Governor's Cup Wins in a Row
31 Oct 2019
Rich Douglass, a Cortland Village Board Member and long-term resident of Gage County, is proud to be actively involved in promoting the community and making it an even better place to live and do business. Through his duties on the Cortland Village Board, he is working with a Nebraska-based consultant on a long-term strategic plan that includes ways to support business expansion. The number of Cortland businesses has grown from 4 to 35 and is a source of pride for Mr. Douglass and he intends to build upon that momentum.
When asked why it’s important for him to see Cortland continue to grow, Mr. Douglass replied, “My family has been here a long time and we have all taken turns doing our part to help. Now that I am retired from teaching I have more time to dedicate and will continue to do so.” In reality, Mr. Douglass has been helping for a long time. As a member of the Cortland Improvement Association, he has been part of a core group of volunteers that have put on the Spookfest, brought Santa and the Easter Bunny to town, hosted summer movies, back to school bashes, the yard of the month and light decorating contests and a senior dinner program. These events and programs are part of what makes Cortland so special - a wonderful place to call home and a modern Mayberry.
The senior dinner program, in particular, has been a great success. They meet once a week and have 30 – 35 people for lunch consistently. While similar groups in other communities have seen a decline in participation, Cortland has remained busy. Mr. Douglass attributes their success to great food and great volunteers. “We have tried to involve a lot of people to volunteers to help set up, serve and wash. The food is great and afterward we have bingo, along with the occasional talk or class on topics related to senior wellness,” he said.
The work of the Cortland Improvement Association has ensured that Cortland’s residents always have something fun to look forward to, but that’s not all Mr. Douglass has been up to - he and his brother founded weekly community jam sessions. On Tuesdays and Thursdays, a group of local musicians comes together to play at the Cortland Opry House and Senior Center. These jam sessions are different week to week because everyone is welcome to play and you never know what songs will be chosen. Musicians take turns leading and songs range from country to bluegrass to gospel. They also play before the outdoor movies in the summer, regardless of the weather. For musicians wanting to play and anyone who loves live music, these jam sessions are a local treasure that only enhances the quality of life in Gage County.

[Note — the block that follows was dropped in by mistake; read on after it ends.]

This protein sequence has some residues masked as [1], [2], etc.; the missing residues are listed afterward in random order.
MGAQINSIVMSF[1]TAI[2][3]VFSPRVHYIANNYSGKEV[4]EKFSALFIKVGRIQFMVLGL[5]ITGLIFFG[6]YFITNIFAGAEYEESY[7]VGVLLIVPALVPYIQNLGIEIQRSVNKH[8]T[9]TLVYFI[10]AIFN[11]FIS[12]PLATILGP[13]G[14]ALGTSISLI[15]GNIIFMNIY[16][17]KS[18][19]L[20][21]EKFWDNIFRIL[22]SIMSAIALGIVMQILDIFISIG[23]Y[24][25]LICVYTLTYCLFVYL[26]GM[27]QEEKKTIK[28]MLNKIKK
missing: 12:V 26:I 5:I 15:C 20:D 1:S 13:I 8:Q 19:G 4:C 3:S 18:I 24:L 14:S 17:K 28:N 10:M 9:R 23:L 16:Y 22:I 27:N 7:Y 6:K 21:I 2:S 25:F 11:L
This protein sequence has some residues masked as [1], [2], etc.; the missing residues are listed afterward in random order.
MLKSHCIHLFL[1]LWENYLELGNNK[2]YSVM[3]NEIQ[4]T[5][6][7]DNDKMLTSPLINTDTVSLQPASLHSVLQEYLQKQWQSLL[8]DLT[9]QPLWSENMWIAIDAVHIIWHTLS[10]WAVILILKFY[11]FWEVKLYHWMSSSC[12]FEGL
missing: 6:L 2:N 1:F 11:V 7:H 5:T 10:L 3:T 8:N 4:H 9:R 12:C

When Mr. Douglass isn’t playing music and helping to put on fun events, he is taking his role as a Cortland Village Board Member seriously by thinking about infrastructure projects that will be necessary as the community continues to grow. For example, they are a couple of years into a drainage project that is slated to last for three more years. For this project, the Lower Big Blue Natural Resource District matched 50% to help make ditches deeper, clean out trees and wash the sediment out.
Leaders and volunteers like Rich Douglass help to make Cortland and other Gage County communities an incredible place to live. People make a community and our communities are full of people who enjoy life and take the time to ensure that this is an incredible place for everyone. Mr. Douglass has witnessed an increase in volunteerism after the recent eclipse and encourages even more people to get involved. “We have a lot of young families and we promote that Cortland is like Mayberry. There is a pride in ownership here and when everyone works together we can accomplish a lot for the community,” he said.
Governor's Cup Wins in a Row
Best States in America
(U.S. News and World Report, 2019)
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